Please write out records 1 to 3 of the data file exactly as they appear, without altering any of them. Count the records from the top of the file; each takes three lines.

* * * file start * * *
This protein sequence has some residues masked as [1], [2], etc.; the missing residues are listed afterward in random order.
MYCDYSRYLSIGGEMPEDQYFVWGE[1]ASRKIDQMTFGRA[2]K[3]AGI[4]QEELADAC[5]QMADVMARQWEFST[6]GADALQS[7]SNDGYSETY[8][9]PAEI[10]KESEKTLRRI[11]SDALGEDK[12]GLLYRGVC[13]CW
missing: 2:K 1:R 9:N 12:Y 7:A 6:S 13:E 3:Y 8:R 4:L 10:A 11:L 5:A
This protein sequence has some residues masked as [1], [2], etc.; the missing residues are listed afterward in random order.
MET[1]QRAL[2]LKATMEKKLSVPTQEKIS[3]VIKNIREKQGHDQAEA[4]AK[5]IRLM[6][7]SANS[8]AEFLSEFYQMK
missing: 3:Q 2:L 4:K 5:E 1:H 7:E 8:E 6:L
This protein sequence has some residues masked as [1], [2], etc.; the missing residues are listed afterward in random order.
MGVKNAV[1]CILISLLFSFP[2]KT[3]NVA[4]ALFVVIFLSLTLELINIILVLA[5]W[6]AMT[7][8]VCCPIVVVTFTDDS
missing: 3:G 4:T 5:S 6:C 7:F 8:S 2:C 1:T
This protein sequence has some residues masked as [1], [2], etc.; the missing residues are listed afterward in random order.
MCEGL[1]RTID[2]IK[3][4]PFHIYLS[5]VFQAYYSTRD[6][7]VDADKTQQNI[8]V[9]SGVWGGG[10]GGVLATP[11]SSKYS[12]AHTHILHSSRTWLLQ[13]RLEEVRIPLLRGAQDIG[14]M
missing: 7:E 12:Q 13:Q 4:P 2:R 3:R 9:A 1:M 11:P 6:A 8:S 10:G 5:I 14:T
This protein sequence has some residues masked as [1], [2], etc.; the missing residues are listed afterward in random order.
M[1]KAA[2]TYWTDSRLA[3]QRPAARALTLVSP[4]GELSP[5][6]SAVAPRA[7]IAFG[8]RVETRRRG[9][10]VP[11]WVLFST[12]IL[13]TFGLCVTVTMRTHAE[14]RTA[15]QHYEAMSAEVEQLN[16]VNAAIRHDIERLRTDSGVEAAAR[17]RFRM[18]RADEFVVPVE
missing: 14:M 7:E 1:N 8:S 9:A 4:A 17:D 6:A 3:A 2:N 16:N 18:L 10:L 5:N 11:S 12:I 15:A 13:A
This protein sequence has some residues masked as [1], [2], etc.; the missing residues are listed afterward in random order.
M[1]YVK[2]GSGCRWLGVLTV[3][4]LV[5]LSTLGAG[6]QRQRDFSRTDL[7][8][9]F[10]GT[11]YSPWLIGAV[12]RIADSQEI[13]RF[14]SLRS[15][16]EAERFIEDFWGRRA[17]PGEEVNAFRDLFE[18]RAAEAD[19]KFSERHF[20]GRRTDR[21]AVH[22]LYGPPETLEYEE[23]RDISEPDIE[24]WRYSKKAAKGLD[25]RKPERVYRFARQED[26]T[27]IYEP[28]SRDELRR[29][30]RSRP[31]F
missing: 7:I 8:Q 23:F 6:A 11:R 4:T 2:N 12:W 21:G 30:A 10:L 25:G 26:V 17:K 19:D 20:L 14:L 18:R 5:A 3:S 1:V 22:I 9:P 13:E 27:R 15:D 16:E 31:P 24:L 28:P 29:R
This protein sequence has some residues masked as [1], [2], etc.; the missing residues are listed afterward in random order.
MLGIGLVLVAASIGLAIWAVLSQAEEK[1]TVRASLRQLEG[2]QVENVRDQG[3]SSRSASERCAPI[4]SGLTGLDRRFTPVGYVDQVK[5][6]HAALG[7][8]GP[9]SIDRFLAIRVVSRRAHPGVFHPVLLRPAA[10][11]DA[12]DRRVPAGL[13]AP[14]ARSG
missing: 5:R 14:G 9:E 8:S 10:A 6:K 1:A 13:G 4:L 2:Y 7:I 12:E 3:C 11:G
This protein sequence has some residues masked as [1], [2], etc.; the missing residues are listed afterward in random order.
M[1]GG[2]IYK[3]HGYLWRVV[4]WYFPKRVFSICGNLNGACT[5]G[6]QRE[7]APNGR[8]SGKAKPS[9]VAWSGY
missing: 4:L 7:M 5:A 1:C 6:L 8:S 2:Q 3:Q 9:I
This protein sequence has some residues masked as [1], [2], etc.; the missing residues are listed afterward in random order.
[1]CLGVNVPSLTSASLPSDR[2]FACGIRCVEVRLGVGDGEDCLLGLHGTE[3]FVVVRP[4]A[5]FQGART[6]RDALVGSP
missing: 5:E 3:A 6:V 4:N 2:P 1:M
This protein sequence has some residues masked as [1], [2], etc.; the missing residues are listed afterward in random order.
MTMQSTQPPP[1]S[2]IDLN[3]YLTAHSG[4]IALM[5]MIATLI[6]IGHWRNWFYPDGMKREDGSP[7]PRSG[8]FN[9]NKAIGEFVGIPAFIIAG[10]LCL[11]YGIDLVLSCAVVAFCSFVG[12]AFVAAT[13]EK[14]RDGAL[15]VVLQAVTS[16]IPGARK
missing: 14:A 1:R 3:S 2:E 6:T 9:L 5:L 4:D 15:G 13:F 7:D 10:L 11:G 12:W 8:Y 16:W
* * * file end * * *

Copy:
This protein sequence has some residues masked as [1], [2], etc.; the missing residues are listed afterward in random order.
MYCDYSRYLSIGGEMPEDQYFVWGE[1]ASRKIDQMTFGRA[2]K[3]AGI[4]QEELADAC[5]QMADVMARQWEFST[6]GADALQS[7]SNDGYSETY[8][9]PAEI[10]KESEKTLRRI[11]SDALGEDK[12]GLLYRGVC[13]CW
missing: 2:K 1:R 9:N 12:Y 7:A 6:S 13:E 3:Y 8:R 4:L 10:A 11:L 5:A
This protein sequence has some residues masked as [1], [2], etc.; the missing residues are listed afterward in random order.
MET[1]QRAL[2]LKATMEKKLSVPTQEKIS[3]VIKNIREKQGHDQAEA[4]AK[5]IRLM[6][7]SANS[8]AEFLSEFYQMK
missing: 3:Q 2:L 4:K 5:E 1:H 7:E 8:E 6:L
This protein sequence has some residues masked as [1], [2], etc.; the missing residues are listed afterward in random order.
MGVKNAV[1]CILISLLFSFP[2]KT[3]NVA[4]ALFVVIFLSLTLELINIILVLA[5]W[6]AMT[7][8]VCCPIVVVTFTDDS
missing: 3:G 4:T 5:S 6:C 7:F 8:S 2:C 1:T